Wilfred Owen’s Disabled: A Bleak Realism of War and Society’s Reaction

Category: Horror, Poetry
Last Updated: 02 Apr 2023
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Wilfred Owen (1893-1918) was an English poet and soldier, one of the leading poets of the First World War. Many of his poems have been praised for their bleak realism and it is also the case that his poem, “Disabled”, is observational and written in the third person from his own direct observation and experience. “Disabled” is about war, violence and mutilation as well as society’s reaction to this. It was written around 1917 showing the horror of war and evoking feelings of pity towards the soldiers.

In “Disabled”, Owen uses the analogy of playing sports and being a soldier in war, to inform his readers about how war is not glamorous, but rather life-threatening and gruesome. He also portrays the main character’s past and state of mind. Owen's use of the word “He”, leaving the soldier unnamed implies that he is referring to one of many young soldiers affected by the war. Through the soldier, who is also the main character, Owen tells his audience of the contrast between the glories of military spectacle at first look, and the realistic horrors of the battles in war, which are grotesque and horrible.

Wilfred Owen also used the technique of contrast to show the reality of the society’s thoughts on war at the time. The first stanza starts with a depressing description of a lone man “sat in a wheeled chair, waiting for dark” in a “ghastly suit of grey, Legless, sewn short at elbow”. This is Owen’s first use of description in the poem to portray the truth of war. By exposing the impact of the war on the soldiers, Owen has immediately grabbed the reader’s attention and sympathy for the soldiers in war.

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The psychological harm on the soldiers as a result of the war is also revealed in the first stanza by Owen when he mentions that even the “Voices of boys rang saddening like a hymn, Voices of play and pleasure”. Wilfred Owen's use of adjectives such as “dark”, “grey” and “shivered” in his opening stanza shows the isolation and loneliness of the soldier. It also shows his sad emotion and psychological scars as mentioned before. His disability is also strongly portrayed within the first stanza with the use of alliteration, “suit...sewn short”.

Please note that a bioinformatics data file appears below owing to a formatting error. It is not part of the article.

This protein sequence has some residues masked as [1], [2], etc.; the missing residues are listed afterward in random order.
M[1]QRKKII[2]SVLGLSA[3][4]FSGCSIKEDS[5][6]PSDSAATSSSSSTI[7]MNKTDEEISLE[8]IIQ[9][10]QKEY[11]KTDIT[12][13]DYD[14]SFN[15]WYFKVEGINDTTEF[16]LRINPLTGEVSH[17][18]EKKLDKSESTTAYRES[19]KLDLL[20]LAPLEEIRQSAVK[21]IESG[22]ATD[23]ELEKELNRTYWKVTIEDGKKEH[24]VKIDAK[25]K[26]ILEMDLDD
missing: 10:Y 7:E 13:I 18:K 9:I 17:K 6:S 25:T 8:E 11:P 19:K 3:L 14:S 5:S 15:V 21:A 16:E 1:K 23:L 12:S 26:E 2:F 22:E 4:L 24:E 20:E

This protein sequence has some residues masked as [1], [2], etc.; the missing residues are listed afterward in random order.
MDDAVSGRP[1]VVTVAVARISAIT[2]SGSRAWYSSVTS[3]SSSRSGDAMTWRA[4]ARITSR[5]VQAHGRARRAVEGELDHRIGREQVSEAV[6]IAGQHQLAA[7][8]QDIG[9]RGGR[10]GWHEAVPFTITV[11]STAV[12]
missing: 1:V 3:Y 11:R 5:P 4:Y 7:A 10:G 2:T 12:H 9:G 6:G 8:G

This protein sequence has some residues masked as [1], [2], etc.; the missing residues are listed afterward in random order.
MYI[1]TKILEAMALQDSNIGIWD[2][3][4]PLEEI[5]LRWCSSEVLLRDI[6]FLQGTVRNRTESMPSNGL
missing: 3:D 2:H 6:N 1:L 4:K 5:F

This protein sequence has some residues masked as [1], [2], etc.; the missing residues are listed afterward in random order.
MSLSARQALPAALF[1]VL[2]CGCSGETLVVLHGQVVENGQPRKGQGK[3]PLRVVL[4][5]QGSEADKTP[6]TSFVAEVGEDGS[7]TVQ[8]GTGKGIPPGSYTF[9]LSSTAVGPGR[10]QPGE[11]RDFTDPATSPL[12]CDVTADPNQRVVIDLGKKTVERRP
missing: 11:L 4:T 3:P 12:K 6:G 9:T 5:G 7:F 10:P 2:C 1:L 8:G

It also includes a strong contrast to the soldier's life by using the technique of repetition. Repeating “Voices of”, emphasises the sounds of boys playing in contrast with his loneliness. Knowing that the soldier could not even appreciate innocent voices, the audience projects a great amount of sympathy towards the soldier. The social attitudes of people before and after the war are cited by Owen. The soldier states that “About this time Town used to swing so gay”.

“In the old times, before he threw away his knees”, he was able to live his life like a carefree youth. However after facing the reality of war at a young age, he was unable to “feel again how slim Girls' waists are, or how warm their subtle hands. All of them touch him like some queer disease. ” This huge inevitable turn in the young soldier’s life evokes a great amount of sympathy from the readers as they have become aware of the physical and emotional harm attached to war. “Disabled” holds many phrases that give out strong messages.

The expressions “glow-lamps” and “girls glanced” are linked together with the use of alliteration in the second stanza and they contrast with the soldier's life that he had before he joined the war. Owen also mentions the soldier remembering his old life, “About this time Town used to swing so gay When glow-lamps budded in the light blue trees” while he went out for evening parties “before he threw away his knees”. This is depicted as a useless loss and sacrifice to the soldier as he compares his past and present life.

The contrast of the soldier's life in this stanza evokes a great amount of pity from the readers. Apart from the physical harm enforced on the young soldier, he was also internally scarred. Owen first gives his audience a glimpse of the soldier’s depressed state of mind when he indicates his “ghastly suit of grey” in the first stanza. The audience feels sympathy for the soldier as his entire youth had been taken away from him. Owen conveys this message in the third stanza, “There was [once] an artist silly for his face, For it was younger than his youth, last year.